Portugal Cancels Golden Visa Program, Stirring Economic and Political Debate

The cancellation of the Golden Visa program is a shock to the country’s real estate market.

The Golden Visa program, launched in 2012, allows anyone outside the EU to obtain a residence permit after making significant investments in Portugal.Under this scheme, investors can obtain residence or citizenship by investing in real estate, business and job creation. Obtaining a residence permit through the purchase of real estate was particularly popular.

The decision to end the program was made after several years of criticism. The program, which mainly benefited rich foreign investors, led to an increase in real estate prices, especially in popular cities such as Lisbon and Porto.

In announcing the decision, Portuguese Prime Minister Miguel Costa stressed that the government was committed to putting the interests of the Portuguese people first and addressing public concerns about the Golden Visa program. The suspension of the program is effective immediately and remaining applications will be considered on a case-by-case basis.

The move has drawn mixed reactions. Some argue that the program has played an important role in attracting foreign investment, stimulating growth in the real estate sector and creating jobs. Others argue that ending the program could have a negative impact on the Portuguese economy.

However, it is worth noting that the program has led to price distortions in the housing market, making it increasingly difficult for locals, especially young people, to find affordable housing. Another concern of the Government is the potential for money laundering and tax evasion, which is a threat to national security.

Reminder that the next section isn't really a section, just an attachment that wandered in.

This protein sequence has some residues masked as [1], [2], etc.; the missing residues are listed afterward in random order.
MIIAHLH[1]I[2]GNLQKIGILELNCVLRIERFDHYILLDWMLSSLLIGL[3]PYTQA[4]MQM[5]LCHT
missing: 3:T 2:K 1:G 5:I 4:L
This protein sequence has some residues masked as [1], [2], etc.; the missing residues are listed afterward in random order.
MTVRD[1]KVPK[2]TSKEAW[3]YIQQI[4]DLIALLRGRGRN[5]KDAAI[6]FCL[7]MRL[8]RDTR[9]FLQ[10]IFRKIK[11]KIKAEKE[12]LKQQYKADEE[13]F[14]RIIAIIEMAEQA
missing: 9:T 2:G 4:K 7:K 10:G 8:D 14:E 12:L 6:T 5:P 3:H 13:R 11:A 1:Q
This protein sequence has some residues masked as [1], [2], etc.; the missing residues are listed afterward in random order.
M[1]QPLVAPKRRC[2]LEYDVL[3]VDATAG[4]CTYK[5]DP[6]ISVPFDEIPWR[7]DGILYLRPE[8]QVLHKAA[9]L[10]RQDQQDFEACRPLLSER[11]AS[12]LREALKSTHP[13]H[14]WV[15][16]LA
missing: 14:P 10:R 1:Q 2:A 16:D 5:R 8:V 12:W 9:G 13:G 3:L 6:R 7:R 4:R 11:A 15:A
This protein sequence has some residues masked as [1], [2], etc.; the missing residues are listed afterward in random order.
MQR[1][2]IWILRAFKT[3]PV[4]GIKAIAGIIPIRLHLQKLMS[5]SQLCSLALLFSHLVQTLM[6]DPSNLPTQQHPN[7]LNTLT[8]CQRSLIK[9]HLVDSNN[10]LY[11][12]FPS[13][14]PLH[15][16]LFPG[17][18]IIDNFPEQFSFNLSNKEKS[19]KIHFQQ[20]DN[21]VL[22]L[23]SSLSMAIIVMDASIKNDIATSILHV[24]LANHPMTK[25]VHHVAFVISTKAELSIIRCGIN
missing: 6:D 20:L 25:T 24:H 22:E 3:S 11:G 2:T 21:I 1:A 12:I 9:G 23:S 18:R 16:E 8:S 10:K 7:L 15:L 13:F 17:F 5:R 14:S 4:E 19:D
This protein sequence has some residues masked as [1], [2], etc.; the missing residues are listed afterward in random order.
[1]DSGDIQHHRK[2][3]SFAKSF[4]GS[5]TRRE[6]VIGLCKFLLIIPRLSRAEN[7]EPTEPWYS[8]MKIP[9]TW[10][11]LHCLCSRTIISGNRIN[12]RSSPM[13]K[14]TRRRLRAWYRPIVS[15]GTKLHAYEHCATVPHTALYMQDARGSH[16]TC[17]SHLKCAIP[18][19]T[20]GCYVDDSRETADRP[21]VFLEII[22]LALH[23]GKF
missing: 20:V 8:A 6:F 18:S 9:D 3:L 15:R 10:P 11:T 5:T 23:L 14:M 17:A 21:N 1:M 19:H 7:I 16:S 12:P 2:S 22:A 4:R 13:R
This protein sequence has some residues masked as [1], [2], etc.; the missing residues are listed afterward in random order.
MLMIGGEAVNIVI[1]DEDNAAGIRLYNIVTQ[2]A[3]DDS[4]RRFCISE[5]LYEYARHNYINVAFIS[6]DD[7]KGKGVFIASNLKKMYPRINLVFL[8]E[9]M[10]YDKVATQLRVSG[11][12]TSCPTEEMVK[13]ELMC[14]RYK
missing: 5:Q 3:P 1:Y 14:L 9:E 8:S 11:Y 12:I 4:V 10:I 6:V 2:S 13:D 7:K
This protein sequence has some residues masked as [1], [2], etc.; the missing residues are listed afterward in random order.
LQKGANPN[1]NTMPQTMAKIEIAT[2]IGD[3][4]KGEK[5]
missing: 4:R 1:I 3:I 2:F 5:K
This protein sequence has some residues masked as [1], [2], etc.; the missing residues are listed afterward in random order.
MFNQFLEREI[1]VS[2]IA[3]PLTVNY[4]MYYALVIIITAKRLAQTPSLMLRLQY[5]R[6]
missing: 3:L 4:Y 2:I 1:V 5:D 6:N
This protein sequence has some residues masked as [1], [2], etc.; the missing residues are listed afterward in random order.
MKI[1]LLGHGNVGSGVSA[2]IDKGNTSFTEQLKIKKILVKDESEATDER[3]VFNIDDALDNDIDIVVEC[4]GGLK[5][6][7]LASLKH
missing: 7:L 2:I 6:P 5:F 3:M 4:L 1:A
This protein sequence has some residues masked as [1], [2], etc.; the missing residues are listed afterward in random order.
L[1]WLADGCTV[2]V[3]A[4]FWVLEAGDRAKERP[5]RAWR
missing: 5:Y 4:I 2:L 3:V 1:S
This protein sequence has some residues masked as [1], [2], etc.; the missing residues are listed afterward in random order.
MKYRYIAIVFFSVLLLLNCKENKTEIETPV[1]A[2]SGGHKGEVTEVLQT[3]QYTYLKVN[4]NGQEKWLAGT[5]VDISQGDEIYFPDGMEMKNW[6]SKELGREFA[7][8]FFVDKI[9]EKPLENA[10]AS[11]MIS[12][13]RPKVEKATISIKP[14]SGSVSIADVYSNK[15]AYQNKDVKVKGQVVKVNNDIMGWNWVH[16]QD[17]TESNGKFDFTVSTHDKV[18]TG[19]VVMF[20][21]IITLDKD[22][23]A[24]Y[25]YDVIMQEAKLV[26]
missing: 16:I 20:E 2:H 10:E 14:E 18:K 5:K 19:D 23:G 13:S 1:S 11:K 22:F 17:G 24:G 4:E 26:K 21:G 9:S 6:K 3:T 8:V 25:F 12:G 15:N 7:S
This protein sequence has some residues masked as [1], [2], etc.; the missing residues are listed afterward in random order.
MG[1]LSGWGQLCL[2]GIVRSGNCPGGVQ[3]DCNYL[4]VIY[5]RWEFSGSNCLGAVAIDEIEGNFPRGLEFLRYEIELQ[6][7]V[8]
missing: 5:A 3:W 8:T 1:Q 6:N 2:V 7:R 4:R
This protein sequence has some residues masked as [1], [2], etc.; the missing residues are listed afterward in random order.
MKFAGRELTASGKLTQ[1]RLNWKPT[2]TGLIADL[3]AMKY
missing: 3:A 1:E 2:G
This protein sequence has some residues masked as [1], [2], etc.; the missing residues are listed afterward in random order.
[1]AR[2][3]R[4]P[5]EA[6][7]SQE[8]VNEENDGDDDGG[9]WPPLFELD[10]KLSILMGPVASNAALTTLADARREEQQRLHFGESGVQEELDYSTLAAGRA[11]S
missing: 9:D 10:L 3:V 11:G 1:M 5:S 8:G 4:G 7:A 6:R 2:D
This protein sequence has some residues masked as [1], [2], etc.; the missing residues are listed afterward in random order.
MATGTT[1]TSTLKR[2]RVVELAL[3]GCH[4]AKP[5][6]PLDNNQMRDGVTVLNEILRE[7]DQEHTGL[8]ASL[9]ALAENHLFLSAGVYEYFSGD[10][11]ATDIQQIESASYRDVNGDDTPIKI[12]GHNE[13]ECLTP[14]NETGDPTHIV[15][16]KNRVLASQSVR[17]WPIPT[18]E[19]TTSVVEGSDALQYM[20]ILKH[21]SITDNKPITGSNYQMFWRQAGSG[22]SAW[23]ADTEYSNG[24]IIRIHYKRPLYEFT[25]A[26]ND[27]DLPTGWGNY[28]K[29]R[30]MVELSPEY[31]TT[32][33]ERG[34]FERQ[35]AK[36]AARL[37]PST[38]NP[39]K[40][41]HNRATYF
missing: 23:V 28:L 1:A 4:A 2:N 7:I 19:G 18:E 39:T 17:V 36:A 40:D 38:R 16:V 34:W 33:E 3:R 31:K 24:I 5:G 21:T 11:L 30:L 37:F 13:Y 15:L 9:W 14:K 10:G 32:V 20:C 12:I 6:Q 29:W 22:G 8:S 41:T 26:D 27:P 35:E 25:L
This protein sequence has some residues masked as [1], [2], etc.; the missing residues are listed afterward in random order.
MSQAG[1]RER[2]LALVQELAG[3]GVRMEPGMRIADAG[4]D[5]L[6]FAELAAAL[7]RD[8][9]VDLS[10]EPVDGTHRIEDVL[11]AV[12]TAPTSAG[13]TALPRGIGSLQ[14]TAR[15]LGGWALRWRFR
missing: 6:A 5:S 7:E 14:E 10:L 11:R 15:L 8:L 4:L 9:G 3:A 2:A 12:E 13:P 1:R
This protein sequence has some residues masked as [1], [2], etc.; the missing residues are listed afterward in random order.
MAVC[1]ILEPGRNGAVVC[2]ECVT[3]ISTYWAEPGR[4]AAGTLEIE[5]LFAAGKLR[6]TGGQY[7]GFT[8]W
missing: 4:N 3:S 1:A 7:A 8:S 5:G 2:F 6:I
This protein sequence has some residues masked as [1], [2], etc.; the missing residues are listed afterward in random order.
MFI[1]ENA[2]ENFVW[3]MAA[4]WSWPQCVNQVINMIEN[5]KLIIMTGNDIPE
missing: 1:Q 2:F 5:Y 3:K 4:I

The abolition of the golden visa scheme is not a spontaneous act, as Portugal is under increasing pressure from the EU to reform or abolish the program. Other EU countries, such as Malta and Cyprus, have already seen their citizenship-for-investment schemes overhauled, resulting in tighter rules and increased transparency.

It remains to be seen how the abolition of the golden visa will affect the Portuguese real estate market and the economy as a whole. There may be difficulties in the short term, but eventually the market will adapt, leading to more sustainable growth and more affordable housing for locals. The Portuguese government has said it intends to introduce alternative measures to attract foreign investment and stimulate economic growth, while avoiding the potential drawbacks associated with the golden visa program. Details of the new measures have not been disclosed, but officials emphasize that they will ensure a fair and transparent investment climate.

As Portugal says goodbye to the Golden Visa program, it is at a critical juncture in balancing economic opportunity with protecting the interests of its citizens. The coming months will show the real consequences of this bold decision and determine the future of foreign investment in the country.